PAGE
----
Logistical Packaging For Food Marketing Systems
Published 2011 · Business, Engineering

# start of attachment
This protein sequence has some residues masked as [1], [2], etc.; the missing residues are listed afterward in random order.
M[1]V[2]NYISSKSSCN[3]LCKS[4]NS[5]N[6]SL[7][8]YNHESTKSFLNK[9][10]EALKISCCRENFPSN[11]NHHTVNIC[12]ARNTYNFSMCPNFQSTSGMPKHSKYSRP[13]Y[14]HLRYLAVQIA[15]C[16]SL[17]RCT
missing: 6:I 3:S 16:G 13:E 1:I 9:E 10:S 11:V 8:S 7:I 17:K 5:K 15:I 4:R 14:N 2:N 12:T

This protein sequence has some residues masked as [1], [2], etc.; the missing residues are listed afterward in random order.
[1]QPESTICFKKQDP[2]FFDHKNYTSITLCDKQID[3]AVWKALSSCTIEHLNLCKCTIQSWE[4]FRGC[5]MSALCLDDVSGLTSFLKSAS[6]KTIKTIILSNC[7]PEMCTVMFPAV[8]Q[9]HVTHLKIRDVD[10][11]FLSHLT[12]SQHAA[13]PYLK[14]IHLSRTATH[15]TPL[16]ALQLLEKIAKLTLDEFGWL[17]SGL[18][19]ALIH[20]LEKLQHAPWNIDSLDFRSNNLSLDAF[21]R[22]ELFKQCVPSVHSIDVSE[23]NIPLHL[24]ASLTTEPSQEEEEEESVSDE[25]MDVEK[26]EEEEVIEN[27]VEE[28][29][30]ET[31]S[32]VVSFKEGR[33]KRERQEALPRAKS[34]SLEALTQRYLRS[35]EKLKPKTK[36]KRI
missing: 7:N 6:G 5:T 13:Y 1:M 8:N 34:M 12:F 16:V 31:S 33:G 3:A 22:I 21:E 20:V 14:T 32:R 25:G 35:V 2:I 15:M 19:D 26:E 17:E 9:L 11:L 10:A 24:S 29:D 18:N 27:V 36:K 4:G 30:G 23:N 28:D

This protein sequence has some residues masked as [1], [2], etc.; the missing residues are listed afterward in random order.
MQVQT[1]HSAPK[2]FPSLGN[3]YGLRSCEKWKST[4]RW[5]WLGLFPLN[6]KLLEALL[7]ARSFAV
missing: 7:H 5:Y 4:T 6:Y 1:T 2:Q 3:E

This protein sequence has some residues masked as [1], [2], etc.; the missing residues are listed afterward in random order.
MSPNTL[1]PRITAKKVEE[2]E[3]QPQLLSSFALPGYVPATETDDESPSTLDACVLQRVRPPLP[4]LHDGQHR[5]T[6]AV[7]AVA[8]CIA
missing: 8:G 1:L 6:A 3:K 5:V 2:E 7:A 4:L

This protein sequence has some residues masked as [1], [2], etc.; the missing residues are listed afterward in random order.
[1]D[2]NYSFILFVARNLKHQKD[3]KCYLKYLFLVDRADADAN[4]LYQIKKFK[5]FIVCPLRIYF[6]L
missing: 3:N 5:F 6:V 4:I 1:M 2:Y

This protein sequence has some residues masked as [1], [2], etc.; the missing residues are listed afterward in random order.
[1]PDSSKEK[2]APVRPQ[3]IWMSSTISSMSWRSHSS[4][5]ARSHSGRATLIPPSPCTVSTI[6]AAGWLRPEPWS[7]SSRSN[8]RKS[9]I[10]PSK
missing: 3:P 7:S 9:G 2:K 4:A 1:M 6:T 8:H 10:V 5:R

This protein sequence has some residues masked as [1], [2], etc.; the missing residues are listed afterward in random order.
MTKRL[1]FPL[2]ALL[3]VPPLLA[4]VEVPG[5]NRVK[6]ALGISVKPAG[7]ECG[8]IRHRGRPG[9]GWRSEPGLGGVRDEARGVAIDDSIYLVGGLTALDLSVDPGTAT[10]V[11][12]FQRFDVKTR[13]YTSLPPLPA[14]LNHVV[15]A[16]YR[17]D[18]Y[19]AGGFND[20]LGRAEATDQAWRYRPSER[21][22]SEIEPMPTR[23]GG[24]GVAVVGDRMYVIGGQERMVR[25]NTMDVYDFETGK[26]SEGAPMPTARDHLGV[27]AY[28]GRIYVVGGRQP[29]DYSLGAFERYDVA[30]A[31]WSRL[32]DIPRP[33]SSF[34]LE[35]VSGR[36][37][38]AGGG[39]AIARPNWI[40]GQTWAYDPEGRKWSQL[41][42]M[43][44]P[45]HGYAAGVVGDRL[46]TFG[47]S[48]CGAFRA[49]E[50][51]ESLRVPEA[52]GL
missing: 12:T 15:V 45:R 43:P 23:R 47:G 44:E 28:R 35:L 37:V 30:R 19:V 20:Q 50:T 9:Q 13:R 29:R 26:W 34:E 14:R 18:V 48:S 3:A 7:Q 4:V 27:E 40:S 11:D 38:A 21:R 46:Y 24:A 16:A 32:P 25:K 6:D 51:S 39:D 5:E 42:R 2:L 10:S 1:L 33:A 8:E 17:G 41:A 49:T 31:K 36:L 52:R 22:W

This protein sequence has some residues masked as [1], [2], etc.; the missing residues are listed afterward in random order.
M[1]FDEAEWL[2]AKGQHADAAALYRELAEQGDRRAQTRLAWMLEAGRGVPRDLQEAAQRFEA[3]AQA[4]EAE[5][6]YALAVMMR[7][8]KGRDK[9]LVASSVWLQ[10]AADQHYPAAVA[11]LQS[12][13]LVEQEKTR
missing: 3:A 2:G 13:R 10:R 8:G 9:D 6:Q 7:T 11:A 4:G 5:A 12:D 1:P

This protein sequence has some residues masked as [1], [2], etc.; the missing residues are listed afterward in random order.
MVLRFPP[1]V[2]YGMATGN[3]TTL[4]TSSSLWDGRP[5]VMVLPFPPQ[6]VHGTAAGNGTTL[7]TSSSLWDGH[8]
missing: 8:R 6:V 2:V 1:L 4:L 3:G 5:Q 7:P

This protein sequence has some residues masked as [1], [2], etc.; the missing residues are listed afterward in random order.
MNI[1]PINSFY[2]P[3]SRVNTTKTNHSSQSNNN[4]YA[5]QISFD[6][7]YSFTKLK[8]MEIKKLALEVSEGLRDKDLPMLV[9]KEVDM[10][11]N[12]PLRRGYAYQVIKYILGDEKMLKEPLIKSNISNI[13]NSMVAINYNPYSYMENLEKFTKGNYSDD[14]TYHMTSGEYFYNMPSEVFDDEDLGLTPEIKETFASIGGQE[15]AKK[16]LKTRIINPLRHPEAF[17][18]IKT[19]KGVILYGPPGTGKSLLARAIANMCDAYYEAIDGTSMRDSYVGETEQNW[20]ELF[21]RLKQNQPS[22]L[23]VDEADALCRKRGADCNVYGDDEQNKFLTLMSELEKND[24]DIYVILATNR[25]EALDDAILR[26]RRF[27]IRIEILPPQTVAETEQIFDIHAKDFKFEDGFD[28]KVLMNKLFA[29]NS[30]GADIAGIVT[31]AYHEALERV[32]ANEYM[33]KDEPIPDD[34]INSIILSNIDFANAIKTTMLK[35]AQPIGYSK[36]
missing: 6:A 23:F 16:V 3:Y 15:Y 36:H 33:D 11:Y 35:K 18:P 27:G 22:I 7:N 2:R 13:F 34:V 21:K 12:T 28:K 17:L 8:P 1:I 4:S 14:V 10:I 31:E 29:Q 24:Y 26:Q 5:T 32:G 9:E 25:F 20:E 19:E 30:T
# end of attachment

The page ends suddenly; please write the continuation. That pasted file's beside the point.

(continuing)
This chapter discusses logistical packaging and its role in food marketing systems. Logistical packaging is called by a number of different names, such as distribution packaging, transit packaging, industrial packaging, intermediate packaging and shipping containers. The term logistical packaging is used throughout this chapter as it stresses the importance of integrating packaging with all of the activities in a supply chain. Supply chains range from hand delivery of a neighbour’s garden vegetables to the importation of exotic and rare processed foods, using specialised trans-global distribution systems. Farm markets, conventional grocery stores, restaurants, fast food take-outs, food service institutions and direct marketing systems are supplied by a myriad of operational variations. They are also supplied by a wide range of package types, sizes and formats. Logistical activities in a typical processed food supply chain begin at the farm. Commodities are transported to factories in bulk, or semi-bulk, packages, where the food is processed and packaged to add value. Unit loads are transported to wholesalers or retail distribution centres (RDC) where orders are picked into mixed loads, delivered to retail stores and broken down for retail display. There, consumers buy an assortment of packages and transport them home, where all of the packages are emptied, discarded and either shipped to a recycling facility or collected and transported to a landfill. This process is shown in Fig. 4.1. Packaging affects the cost of every logistical activity in a supply chain, and has a significant impact on productivity. Transport and storage costs are directly related to the size and density of packages. Handling cost depends on unit loads. Inventory control depends on the accuracy of identification systems. Customer service depends on how well the packages protect products and how easy the package is to open, display and sell. The environmental impact depends on the materials, method of manufacture, reuse and disposal of the packaging. The first section of this chapter discusses the functional requirements for logistical packaging to protect, add value and communicate. The second section discusses how packaging is related to the physical activities in factory operations, in transit, in warehouses and in retail stores. The third section discusses testing and evaluating packages for shock, vibration and compression performance. The final section describes the most common logistical packaging forms: corrugated fibreboard boxes, shrink-film bundles, plastic totes, stretch wrapping and pallets.